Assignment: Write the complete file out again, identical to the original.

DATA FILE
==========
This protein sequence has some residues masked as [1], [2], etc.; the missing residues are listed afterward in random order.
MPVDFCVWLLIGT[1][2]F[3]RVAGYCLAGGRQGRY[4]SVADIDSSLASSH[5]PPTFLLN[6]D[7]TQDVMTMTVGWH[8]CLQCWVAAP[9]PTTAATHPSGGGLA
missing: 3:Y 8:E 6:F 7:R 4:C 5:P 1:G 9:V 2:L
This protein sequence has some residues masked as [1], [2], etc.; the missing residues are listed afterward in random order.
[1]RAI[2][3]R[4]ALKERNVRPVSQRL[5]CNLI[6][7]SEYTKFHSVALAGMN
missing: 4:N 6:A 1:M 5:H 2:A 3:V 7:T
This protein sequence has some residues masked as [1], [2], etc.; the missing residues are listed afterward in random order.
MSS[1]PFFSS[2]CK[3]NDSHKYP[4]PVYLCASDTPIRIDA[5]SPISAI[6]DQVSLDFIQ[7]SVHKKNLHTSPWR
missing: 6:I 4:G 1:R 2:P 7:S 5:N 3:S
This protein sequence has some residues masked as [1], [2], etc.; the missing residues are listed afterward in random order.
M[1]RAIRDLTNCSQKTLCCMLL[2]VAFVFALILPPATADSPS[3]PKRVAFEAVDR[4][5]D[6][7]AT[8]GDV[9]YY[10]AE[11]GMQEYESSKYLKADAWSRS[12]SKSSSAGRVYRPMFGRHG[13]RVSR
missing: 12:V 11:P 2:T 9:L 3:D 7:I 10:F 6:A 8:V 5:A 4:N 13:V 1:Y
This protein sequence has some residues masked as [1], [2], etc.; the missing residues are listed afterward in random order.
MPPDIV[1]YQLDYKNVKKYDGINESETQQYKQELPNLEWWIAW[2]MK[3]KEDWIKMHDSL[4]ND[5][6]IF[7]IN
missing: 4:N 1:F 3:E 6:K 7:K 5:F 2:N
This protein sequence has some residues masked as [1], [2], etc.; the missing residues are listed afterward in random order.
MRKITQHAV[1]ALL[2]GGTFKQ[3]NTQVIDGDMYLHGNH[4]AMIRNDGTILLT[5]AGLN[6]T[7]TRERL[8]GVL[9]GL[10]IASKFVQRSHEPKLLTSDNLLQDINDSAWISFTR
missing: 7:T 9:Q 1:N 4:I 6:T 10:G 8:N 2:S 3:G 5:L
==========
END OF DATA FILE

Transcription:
This protein sequence has some residues masked as [1], [2], etc.; the missing residues are listed afterward in random order.
MPVDFCVWLLIGT[1][2]F[3]RVAGYCLAGGRQGRY[4]SVADIDSSLASSH[5]PPTFLLN[6]D[7]TQDVMTMTVGWH[8]CLQCWVAAP[9]PTTAATHPSGGGLA
missing: 3:Y 8:E 6:F 7:R 4:C 5:P 1:G 9:V 2:L
This protein sequence has some residues masked as [1], [2], etc.; the missing residues are listed afterward in random order.
[1]RAI[2][3]R[4]ALKERNVRPVSQRL[5]CNLI[6][7]SEYTKFHSVALAGMN
missing: 4:N 6:A 1:M 5:H 2:A 3:V 7:T
This protein sequence has some residues masked as [1], [2], etc.; the missing residues are listed afterward in random order.
MSS[1]PFFSS[2]CK[3]NDSHKYP[4]PVYLCASDTPIRIDA[5]SPISAI[6]DQVSLDFIQ[7]SVHKKNLHTSPWR
missing: 6:I 4:G 1:R 2:P 7:S 5:N 3:S
This protein sequence has some residues masked as [1], [2], etc.; the missing residues are listed afterward in random order.
M[1]RAIRDLTNCSQKTLCCMLL[2]VAFVFALILPPATADSPS[3]PKRVAFEAVDR[4][5]D[6][7]AT[8]GDV[9]YY[10]AE[11]GMQEYESSKYLKADAWSRS[12]SKSSSAGRVYRPMFGRHG[13]RVSR
missing: 12:V 11:P 2:T 9:L 3:D 7:I 10:F 6:A 8:V 5:A 4:N 13:V 1:Y
This protein sequence has some residues masked as [1], [2], etc.; the missing residues are listed afterward in random order.
MPPDIV[1]YQLDYKNVKKYDGINESETQQYKQELPNLEWWIAW[2]MK[3]KEDWIKMHDSL[4]ND[5][6]IF[7]IN
missing: 4:N 1:F 3:E 6:K 7:K 5:F 2:N
This protein sequence has some residues masked as [1], [2], etc.; the missing residues are listed afterward in random order.
MRKITQHAV[1]ALL[2]GGTFKQ[3]NTQVIDGDMYLHGNH[4]AMIRNDGTILLT[5]AGLN[6]T[7]TRERL[8]GVL[9]GL[10]IASKFVQRSHEPKLLTSDNLLQDINDSAWISFTR
missing: 7:T 9:Q 1:N 4:I 6:T 10:G 8:N 2:S 3:G 5:L